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Used: Good | Details
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Condition: Used: Good
Comment: Good+. 1971 Discus Books / Avon Books. Fifth printing of 1967 edition. Paperback. NOT Remaindered. NOT ex-library. Binding tight. Spine has only a trace of a crease. Covers have light edge and surface wear. Name in ink on first page. Pages lightly tanned, more so at periphery, but still supple. Pages clean and unmarked. 288 pages. Afterword by Walter A. Rosenblith.
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Human Use of Human Beings: Cybernetics and Society Paperback – January 1, 1971

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Product Details

  • Paperback
  • Publisher: Discus Avon; Discus Edition, Fift edition (January 1, 1971)
  • Language: English
  • ISBN-10: 0380012731
  • ISBN-13: 978-0380012732
  • Product Dimensions: 6.9 x 4 x 0.7 inches
  • Shipping Weight: 6.4 ounces
  • Average Customer Review: 5.0 out of 5 stars  See all reviews (2 customer reviews)
  • Amazon Best Sellers Rank: #2,589,507 in Books (See Top 100 in Books)

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14 of 15 people found the following review helpful By Robert M. Stumpf, II on January 15, 1999
Format: Paperback
The purpose of communication is to control our enviornment. In order to communicate effectively, however, it is essential that we consider the feedback we are getting. Alteration of sending messages is the most important aspect of effective communication. That requires that we consider the audience we are talking to and change our message relative to the feedback and the audience. Weiner presents the philosophic arguments for communication. These concepts remain unchanged since the publication of this book in 1954. This is the finest book on theory of communication I have read. Everyone concerned with improving communication should read this thought provoking book.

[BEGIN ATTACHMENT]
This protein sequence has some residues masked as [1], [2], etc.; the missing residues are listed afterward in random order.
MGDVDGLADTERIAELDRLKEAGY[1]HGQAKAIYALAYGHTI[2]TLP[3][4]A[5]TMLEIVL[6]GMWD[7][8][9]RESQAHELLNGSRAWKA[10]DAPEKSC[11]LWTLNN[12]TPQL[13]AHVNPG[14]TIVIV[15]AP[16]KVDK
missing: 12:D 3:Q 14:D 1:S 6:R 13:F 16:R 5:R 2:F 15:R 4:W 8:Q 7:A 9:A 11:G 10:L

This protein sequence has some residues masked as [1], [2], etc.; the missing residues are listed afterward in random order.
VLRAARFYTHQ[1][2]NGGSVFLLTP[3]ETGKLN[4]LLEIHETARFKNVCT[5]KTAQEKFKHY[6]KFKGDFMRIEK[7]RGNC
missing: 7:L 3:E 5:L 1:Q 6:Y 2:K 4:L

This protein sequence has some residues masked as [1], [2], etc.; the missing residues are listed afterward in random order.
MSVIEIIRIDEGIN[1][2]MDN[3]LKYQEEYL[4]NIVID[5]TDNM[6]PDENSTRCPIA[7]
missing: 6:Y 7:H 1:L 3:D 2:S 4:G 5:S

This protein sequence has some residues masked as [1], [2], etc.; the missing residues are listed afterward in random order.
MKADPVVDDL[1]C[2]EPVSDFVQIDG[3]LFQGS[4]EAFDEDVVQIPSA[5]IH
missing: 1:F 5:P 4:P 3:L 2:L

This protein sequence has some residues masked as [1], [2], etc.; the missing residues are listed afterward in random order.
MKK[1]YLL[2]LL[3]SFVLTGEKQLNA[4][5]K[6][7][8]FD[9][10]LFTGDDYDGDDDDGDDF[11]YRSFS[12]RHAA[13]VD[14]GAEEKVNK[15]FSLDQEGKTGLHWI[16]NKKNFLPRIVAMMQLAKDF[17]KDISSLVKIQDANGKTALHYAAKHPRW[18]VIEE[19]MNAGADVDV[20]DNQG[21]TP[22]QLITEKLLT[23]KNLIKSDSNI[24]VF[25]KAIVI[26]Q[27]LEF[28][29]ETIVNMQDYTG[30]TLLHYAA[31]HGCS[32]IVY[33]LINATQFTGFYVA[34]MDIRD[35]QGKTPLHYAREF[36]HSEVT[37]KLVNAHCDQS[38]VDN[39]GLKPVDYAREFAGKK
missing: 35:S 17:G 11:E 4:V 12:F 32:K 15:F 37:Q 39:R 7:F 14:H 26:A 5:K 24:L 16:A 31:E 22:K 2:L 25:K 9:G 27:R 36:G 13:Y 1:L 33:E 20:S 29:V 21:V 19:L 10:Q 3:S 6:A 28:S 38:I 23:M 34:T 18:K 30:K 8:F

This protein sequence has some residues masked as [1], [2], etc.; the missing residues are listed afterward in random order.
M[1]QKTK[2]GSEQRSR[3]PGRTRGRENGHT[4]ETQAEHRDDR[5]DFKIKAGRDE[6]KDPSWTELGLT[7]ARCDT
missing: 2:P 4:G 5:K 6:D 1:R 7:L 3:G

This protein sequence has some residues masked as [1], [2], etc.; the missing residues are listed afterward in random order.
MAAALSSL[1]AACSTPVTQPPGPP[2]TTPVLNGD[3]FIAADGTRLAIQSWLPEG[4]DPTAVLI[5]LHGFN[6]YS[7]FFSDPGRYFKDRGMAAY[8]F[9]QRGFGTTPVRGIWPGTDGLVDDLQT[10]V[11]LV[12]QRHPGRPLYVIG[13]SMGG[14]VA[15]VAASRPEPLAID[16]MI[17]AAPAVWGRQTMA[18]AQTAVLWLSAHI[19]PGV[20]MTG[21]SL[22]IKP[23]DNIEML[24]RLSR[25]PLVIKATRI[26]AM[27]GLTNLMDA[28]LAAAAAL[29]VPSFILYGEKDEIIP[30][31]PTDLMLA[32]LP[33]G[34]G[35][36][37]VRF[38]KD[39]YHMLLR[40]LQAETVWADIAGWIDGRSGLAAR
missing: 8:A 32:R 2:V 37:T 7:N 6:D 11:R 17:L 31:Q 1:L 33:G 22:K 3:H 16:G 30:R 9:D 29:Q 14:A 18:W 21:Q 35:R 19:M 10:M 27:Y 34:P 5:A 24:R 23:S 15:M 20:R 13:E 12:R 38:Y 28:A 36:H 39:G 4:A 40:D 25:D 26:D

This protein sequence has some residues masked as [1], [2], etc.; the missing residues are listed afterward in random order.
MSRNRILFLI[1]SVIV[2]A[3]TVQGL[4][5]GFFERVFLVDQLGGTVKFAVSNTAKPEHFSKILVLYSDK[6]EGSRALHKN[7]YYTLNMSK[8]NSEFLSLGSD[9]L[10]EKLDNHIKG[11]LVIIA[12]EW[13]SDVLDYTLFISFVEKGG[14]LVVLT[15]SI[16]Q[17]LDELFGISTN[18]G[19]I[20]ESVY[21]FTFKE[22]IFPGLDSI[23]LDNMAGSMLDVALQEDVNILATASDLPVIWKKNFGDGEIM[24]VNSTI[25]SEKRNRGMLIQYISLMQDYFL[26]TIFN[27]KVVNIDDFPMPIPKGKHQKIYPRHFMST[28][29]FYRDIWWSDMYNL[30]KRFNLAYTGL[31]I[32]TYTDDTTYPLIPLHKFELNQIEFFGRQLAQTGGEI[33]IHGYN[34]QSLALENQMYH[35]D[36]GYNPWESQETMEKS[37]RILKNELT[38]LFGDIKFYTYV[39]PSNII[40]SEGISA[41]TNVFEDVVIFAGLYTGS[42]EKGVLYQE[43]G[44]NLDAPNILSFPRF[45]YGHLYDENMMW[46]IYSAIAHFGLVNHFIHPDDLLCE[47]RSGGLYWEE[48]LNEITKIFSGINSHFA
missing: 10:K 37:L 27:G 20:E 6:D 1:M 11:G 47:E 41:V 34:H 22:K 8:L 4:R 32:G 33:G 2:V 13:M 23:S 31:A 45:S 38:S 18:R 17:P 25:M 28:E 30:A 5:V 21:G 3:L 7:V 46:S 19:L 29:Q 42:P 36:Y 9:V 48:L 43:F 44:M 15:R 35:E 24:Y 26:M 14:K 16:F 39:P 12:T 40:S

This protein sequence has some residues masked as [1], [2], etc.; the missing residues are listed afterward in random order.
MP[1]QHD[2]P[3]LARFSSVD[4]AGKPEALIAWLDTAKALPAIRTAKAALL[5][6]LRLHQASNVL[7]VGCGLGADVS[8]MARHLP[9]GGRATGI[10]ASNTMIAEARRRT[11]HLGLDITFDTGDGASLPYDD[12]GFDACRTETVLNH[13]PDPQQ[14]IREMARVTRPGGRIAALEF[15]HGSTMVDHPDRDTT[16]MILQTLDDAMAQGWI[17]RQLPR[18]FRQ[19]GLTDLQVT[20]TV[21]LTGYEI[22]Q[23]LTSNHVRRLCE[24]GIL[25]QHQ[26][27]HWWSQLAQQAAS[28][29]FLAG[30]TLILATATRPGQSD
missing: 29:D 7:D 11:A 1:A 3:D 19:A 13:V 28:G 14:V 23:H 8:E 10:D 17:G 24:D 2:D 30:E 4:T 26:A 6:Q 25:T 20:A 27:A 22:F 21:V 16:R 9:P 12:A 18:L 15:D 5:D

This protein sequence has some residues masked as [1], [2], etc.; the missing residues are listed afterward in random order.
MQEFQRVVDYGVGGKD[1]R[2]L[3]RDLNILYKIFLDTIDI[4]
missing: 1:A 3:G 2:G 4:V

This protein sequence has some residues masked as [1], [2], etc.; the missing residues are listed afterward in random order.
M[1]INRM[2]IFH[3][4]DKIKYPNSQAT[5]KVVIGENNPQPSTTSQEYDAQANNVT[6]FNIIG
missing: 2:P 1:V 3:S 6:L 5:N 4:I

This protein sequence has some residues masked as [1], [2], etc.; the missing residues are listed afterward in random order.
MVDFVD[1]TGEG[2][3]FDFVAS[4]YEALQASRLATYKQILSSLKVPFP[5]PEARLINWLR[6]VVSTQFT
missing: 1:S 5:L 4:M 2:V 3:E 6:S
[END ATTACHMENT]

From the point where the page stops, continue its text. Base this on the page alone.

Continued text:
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2 of 3 people found the following review helpful By Shalom Freedman HALL OF FAME on March 2, 2005
Format: Paperback
We know the ideal room temperature that we want. There are however all kinds of factors continually changing the room- temperature. We have a means of measuring the temperature continually and making readjustments to keep it steady. The feedback, the report on what is 'happening now in the system' enables us to alter the system to produce the ideal result that we want. This feedback enables us to pilot the system as we want it , and keep it under our control.

So much for the thermostat, feedback, and I believe the basic idea of Norbert Weiner's communications- control world.

But what happens when the ideal result is not agreed upon at the outset? And what happens when the ' measuring' of the system is not a non- ambiguous straightforward matter?

Is it possible that human affairs are so complicated, so informed by what Isaiah Berlin might call 'competing and conflicting ideal ends and values', that a model for their development based on a simple physical analogy is not appropriate? and this even though that model is presented by a very great genius?
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